(ALPINE, Texas) -- A woman died while visiting a Texas national park with her family Monday as hot temperatures arrived in the area.
Big Bend National Park officials said they received a call around 4:20 p.m. requesting help near the Hot Springs Canyon Trail. When crews arrived at the scene they found a 53-year-old female hiker in medical distress and soon administered CPR, according to park officials.
First responders used an automated external defibrillator and continued to perform CPR for over an hour, but all attempts to revive the hiker were unsuccessful, the officials said.
The unidentified woman was visiting Big Bend for the first time with her family.
"Big Bend National Park staff and partners are saddened by this loss, and our entire park family extends sincere condolences to the hiker's family and friends," Deputy Superintendent David Elkowitz, said in a statement.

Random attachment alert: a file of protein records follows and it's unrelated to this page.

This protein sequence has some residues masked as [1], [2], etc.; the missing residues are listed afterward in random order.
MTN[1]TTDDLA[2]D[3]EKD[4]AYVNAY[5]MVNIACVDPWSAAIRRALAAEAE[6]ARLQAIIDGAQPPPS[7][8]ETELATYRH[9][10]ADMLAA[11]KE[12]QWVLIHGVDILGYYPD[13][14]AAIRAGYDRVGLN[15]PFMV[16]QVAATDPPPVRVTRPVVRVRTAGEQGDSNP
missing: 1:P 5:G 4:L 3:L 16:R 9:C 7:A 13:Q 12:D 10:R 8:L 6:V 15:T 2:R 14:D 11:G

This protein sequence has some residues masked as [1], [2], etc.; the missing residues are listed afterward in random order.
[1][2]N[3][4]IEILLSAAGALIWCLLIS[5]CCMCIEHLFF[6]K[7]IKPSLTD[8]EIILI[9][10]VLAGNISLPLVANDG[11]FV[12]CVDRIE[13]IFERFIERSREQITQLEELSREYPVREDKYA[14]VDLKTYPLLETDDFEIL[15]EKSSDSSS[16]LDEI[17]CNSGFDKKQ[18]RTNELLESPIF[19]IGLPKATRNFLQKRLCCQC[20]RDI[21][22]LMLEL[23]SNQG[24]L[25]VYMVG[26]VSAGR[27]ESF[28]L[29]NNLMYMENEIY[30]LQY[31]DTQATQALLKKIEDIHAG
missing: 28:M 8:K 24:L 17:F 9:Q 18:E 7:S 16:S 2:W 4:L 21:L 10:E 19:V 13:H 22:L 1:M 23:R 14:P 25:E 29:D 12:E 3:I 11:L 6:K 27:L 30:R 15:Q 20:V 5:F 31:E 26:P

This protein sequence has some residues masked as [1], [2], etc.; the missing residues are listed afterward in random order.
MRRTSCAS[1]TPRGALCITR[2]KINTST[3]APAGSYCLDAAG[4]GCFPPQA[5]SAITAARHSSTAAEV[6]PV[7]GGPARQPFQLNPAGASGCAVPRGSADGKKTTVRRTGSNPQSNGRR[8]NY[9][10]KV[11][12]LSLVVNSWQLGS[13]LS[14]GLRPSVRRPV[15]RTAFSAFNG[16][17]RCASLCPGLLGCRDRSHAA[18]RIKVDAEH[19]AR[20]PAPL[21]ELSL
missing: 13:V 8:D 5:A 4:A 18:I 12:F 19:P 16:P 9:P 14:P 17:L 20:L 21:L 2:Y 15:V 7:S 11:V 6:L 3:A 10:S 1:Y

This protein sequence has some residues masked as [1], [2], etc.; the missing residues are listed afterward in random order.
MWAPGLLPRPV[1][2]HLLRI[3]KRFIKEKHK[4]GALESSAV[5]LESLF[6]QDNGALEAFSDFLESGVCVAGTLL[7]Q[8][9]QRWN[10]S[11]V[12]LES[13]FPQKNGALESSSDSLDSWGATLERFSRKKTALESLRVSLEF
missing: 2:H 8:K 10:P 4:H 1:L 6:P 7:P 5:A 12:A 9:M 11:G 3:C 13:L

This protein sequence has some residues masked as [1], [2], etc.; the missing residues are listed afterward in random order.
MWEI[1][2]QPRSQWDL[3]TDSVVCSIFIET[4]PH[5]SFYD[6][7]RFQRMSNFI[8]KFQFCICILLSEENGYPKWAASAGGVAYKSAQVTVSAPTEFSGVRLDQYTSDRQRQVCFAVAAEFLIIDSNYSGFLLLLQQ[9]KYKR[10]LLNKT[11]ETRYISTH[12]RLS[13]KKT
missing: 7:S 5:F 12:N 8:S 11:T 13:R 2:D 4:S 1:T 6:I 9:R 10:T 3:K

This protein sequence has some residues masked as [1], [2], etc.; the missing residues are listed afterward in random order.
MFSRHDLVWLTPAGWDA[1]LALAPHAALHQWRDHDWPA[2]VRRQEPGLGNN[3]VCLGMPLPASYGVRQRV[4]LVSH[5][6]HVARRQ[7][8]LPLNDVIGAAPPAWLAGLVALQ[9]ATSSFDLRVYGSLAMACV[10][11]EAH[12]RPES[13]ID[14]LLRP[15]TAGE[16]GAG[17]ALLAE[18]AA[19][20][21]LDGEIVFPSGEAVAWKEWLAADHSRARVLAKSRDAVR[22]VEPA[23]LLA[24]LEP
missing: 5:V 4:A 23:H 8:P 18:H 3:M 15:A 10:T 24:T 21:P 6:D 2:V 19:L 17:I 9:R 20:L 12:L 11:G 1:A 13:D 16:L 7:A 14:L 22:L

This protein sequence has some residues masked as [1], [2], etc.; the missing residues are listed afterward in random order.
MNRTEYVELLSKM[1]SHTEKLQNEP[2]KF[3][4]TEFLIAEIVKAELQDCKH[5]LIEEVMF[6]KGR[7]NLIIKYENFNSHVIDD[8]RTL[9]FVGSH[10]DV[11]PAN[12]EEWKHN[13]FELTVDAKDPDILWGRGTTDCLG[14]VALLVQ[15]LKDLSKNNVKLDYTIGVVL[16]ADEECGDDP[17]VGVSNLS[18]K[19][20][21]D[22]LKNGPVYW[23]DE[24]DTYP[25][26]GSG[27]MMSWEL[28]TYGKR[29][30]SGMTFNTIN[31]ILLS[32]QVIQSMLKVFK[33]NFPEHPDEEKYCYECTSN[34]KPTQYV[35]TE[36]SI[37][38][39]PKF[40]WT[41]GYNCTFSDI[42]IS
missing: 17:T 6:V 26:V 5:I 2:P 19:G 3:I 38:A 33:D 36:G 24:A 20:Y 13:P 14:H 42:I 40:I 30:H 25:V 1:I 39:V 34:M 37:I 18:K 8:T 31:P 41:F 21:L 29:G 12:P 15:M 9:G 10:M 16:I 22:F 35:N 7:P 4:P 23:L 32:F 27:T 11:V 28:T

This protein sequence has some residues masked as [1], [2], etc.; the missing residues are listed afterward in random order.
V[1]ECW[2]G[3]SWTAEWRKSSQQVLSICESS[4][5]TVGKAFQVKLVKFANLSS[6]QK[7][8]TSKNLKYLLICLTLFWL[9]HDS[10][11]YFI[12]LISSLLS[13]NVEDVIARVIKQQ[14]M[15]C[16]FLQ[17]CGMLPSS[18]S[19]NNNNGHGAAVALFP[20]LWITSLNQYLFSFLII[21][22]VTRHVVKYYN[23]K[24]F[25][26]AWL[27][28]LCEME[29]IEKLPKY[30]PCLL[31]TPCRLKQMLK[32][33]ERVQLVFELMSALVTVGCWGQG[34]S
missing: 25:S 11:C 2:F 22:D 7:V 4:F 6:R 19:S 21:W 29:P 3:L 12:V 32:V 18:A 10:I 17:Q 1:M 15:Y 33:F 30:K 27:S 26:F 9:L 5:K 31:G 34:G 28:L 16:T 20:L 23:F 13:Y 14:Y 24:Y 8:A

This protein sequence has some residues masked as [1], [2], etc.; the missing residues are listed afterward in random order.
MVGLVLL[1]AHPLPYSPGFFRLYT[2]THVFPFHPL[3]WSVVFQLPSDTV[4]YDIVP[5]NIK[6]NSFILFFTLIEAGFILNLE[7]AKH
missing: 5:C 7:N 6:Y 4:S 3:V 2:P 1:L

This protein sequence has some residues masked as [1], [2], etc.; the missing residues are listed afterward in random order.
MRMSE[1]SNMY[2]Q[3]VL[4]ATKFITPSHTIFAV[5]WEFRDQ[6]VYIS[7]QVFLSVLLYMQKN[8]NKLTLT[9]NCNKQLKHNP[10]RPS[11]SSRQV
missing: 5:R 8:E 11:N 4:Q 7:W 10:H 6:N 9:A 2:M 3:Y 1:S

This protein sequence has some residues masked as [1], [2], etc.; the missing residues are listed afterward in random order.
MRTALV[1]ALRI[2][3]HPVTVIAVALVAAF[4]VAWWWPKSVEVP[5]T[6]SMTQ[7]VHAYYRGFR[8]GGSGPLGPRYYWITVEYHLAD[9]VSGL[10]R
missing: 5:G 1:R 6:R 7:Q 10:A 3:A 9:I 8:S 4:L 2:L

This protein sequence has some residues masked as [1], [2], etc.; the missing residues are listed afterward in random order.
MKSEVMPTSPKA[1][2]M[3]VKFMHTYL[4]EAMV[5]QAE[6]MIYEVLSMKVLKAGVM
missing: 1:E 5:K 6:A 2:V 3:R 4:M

The incident is still under investigation, but extreme heat may have been a factor, according to officials.
The National Weather Service said temperatures in the park were 91 degrees around the time the emergency call was made.
The National Park Service warned that temperatures in Big Bend are starting to exceed 100 degrees.
"As the hotter months approach, Park Rangers wish to remind all visitors to be aware of the dangers of extreme heat," the agency said in a statement. "Hikers should be prepared to carry and drink one gallon of water per day, and to plan on being off desert trails by noon."